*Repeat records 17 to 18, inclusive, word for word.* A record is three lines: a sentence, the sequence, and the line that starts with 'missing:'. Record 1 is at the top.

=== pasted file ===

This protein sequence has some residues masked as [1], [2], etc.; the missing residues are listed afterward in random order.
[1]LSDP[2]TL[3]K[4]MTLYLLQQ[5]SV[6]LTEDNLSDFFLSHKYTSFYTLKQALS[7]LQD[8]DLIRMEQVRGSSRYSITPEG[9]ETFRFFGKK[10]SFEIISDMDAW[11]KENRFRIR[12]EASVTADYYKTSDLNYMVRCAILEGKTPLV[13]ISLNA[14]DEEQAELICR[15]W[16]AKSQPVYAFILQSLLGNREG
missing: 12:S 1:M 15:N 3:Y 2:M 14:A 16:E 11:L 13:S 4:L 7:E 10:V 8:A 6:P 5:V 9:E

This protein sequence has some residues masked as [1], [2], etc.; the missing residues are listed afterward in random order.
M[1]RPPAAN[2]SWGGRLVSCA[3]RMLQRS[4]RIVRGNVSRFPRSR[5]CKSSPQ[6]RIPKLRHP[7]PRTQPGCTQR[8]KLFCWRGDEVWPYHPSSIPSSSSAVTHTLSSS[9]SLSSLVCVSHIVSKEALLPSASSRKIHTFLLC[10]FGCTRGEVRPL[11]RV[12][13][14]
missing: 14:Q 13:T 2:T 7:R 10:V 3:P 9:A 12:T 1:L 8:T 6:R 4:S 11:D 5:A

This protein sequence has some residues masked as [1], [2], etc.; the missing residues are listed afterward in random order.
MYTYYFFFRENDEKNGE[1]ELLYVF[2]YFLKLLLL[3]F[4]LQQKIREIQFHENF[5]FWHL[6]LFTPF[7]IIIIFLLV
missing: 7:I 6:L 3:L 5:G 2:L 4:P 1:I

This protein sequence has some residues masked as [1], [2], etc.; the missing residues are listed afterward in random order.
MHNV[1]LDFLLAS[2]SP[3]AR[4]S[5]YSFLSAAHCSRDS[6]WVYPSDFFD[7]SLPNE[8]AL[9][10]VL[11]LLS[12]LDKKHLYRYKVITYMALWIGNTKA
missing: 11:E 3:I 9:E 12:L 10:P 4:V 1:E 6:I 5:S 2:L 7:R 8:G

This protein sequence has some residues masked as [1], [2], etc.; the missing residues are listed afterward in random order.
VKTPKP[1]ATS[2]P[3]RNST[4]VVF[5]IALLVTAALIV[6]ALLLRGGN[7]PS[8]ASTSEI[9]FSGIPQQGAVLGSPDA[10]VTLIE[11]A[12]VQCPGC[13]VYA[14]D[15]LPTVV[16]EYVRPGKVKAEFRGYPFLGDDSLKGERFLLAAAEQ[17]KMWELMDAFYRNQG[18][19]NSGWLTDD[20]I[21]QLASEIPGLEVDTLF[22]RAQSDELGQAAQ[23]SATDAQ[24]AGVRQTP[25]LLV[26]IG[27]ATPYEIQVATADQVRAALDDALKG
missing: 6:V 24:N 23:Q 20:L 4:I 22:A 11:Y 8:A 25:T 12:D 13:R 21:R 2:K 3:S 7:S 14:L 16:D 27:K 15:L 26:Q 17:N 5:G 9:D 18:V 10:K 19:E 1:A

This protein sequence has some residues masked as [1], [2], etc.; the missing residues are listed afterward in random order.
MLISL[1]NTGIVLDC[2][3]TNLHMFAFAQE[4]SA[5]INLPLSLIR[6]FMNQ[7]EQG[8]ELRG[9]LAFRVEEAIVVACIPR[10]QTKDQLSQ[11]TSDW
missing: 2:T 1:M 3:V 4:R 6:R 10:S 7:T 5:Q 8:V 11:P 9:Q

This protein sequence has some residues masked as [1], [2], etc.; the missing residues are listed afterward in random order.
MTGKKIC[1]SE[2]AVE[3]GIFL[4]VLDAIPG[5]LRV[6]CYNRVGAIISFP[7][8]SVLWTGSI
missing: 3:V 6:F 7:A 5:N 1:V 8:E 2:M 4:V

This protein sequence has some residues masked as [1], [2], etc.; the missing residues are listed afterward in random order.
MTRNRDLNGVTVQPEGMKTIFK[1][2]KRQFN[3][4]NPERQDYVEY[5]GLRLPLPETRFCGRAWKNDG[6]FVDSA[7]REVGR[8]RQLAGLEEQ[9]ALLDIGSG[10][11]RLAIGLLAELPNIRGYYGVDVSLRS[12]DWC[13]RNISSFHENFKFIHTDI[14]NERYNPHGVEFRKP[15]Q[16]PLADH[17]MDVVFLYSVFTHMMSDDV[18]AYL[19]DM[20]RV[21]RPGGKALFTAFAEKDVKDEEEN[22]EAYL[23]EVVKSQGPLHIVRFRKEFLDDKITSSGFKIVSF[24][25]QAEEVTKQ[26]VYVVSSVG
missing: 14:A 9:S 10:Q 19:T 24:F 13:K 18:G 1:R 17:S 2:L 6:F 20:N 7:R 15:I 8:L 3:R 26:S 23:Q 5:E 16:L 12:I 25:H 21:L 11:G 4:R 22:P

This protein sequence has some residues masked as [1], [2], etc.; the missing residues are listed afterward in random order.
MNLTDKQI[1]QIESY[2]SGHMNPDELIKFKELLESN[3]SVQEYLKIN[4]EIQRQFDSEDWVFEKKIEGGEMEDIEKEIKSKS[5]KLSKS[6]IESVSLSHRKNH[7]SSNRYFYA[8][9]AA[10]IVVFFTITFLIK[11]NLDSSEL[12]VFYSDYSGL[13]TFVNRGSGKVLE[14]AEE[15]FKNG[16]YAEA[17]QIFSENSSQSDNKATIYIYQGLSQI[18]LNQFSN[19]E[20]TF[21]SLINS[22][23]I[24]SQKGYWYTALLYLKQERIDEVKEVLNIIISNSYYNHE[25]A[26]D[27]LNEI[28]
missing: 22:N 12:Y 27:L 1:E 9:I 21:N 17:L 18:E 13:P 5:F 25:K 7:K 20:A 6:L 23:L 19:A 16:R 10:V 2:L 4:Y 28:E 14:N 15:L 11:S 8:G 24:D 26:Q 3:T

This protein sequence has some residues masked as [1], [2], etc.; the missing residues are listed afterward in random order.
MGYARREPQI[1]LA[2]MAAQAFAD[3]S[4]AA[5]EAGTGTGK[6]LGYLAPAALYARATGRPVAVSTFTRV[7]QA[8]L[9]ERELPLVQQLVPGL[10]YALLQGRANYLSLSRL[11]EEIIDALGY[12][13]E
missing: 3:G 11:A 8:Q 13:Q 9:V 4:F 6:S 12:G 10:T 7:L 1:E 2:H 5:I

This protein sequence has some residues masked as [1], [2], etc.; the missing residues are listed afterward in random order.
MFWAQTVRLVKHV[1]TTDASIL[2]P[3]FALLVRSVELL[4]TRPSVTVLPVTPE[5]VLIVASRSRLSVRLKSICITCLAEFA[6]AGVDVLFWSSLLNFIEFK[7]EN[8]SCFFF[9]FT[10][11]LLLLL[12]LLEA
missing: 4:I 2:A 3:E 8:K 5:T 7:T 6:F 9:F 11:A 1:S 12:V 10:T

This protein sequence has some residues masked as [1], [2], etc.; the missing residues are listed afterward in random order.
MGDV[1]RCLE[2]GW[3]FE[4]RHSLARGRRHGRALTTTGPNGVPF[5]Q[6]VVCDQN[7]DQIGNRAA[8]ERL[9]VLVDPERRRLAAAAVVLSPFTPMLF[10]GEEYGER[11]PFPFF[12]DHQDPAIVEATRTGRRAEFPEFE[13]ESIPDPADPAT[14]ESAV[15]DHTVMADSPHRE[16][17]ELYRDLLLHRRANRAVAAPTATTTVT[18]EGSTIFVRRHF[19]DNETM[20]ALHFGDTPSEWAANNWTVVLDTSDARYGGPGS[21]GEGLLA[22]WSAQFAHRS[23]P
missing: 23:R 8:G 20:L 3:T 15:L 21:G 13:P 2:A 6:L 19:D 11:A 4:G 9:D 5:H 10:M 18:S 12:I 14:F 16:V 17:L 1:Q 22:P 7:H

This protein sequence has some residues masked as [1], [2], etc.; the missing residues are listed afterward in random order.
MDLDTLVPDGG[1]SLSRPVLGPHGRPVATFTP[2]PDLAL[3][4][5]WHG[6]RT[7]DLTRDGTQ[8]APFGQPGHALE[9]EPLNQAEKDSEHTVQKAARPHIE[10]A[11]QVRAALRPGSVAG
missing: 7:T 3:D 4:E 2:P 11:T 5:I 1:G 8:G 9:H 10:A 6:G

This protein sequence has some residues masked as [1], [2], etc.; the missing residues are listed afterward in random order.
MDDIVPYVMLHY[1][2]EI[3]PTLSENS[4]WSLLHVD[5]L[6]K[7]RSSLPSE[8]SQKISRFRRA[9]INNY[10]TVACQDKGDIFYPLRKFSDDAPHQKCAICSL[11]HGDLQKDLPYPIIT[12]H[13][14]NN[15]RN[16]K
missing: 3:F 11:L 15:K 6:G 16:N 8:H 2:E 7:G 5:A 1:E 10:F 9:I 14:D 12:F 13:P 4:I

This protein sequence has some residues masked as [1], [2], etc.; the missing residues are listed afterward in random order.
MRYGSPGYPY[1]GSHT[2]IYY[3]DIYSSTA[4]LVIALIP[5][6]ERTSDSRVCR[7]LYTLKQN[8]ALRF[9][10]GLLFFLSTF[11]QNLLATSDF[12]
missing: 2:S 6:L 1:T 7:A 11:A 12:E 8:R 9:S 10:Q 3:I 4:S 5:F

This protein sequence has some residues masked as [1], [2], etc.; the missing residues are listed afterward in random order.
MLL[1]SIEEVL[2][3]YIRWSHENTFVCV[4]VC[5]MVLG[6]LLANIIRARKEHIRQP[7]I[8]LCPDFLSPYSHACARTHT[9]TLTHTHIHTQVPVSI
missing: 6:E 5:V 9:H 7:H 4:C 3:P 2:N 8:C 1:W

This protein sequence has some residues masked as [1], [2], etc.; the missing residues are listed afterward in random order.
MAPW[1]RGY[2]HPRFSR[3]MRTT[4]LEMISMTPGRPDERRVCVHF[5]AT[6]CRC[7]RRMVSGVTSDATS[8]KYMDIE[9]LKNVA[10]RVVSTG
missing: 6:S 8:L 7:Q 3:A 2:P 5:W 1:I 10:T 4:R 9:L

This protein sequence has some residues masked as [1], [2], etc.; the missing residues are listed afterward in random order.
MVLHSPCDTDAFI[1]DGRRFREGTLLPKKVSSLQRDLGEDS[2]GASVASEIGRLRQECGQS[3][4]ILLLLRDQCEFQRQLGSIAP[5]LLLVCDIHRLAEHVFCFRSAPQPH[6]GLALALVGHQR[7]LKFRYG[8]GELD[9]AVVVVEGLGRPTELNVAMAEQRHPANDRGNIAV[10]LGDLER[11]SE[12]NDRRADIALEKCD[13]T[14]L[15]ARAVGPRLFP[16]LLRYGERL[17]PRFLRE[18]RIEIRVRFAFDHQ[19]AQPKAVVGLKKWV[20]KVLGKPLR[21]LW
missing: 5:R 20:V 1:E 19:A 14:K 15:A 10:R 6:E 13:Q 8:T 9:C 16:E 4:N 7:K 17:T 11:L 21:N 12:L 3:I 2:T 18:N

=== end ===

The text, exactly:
This protein sequence has some residues masked as [1], [2], etc.; the missing residues are listed afterward in random order.
MAPW[1]RGY[2]HPRFSR[3]MRTT[4]LEMISMTPGRPDERRVCVHF[5]AT[6]CRC[7]RRMVSGVTSDATS[8]KYMDIE[9]LKNVA[10]RVVSTG
missing: 6:S 8:L 7:Q 3:A 2:P 5:W 1:I 10:T 4:R 9:L

This protein sequence has some residues masked as [1], [2], etc.; the missing residues are listed afterward in random order.
MVLHSPCDTDAFI[1]DGRRFREGTLLPKKVSSLQRDLGEDS[2]GASVASEIGRLRQECGQS[3][4]ILLLLRDQCEFQRQLGSIAP[5]LLLVCDIHRLAEHVFCFRSAPQPH[6]GLALALVGHQR[7]LKFRYG[8]GELD[9]AVVVVEGLGRPTELNVAMAEQRHPANDRGNIAV[10]LGDLER[11]SE[12]NDRRADIALEKCD[13]T[14]L[15]ARAVGPRLFP[16]LLRYGERL[17]PRFLRE[18]RIEIRVRFAFDHQ[19]AQPKAVVGLKKWV[20]KVLGKPLR[21]LW
missing: 5:R 20:V 1:E 19:A 14:K 15:A 10:R 6:E 13:Q 8:T 9:C 16:E 4:N 7:K 17:T 11:L 21:N 12:L 3:I 2:T 18:N